In Canada, more than 40,000 workers get hurt each year because of fall accidents. Fall accidents represent a large percentage of “lost-time injuries” accepted by workers’ compensation boards across Canada. More than just economic loss, falls also cause pain, suffering and, in the worst-case scenario, lost lives.
Workers continue to fall because of these conditions:
— working in areas with poor lighting, slippery walking surfaces and messy housekeeping practices;
— missing guardrails;
— using equipment like ladders or scaffolds that are in poor condition;
— missing or misusing fall-protection equipment;
— failing to understand job procedures;
— neglecting worker training; and
— taking shortcuts while workers rush to meet deadlines.
Falling injuries on the job
Just in Ontario, 10 people died due to workplace falls in 2013. In each case, the workers’ families lost a spouse, a sibling or a child as a result of a usually preventable fall. In the cases in which no one died, workers still suffered critical injuries like broken limbs and backs, cracked ribs and concussions.
All too often, we fail to recognize there is a problem until it’s too late. Don’t expect luck or good fortune to protect you. You risk fall injuries at all workplaces. The only way to stop workers from falling on the job is to identify, assess and control all slip, trip and fall hazards.
It’s against the law
The best method of fall prevention is to get rid of all fall hazards in the workplace in the first place. But this is rarely possible. If you take every reasonable precaution to protect workers, provide information and instruction and ensure that workers properly use or wear any required equipment, you should be following all the occupational health and safety laws. Still, employers, supervisors and workers continue to be prosecuted for not following the law.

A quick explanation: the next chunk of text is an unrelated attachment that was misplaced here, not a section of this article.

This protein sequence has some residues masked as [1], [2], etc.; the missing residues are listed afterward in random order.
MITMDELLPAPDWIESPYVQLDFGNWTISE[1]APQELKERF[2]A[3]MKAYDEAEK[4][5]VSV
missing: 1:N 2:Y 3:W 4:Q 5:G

A roofing contractor was fined $10,000 and jailed for 90 days when a worker fell 21 feet without fall-arrest equipment.
Another company was fined $100,000 when a worker fell from an unstable ladder and died as the result of his injuries.
What is the employer’s responsibility?
Employers must provide comprehensive fall-protection programs to reduce the risk of injuries. At a minimum, employers should do the following:
— learn about all applicable legislation, codes and standards;
— use safety in work planning;
— find all slip, trip and fall hazards at the workplace;
— put a fall-prevention program in place, including a company policy that outlines rules for housekeeping, lighting, inspections, etc.;
— provide written procedures for tasks involving fall hazards;
— make sure employees know, understand and follow procedures;
— know their health and safety responsibilities and those of their supervisors;
— give appropriate protective equipment to employees and train them in its use;
— evaluate the fall-prevention program to make sure their policies and procedures are working;
— investigate any fall-related incident immediately after it takes place to learn from it and eliminate the cause; and
— document every fall-prevention effort.
Do not let preventable falls happen. Workers aren’t falling because they are accident-prone. They are falling because of poor workplace conditions.
Matrix Labour Leasing is a full-service human-resources agency based in Calgary, specializing in the placement and administration of the skilled-trades workforce all across Canada.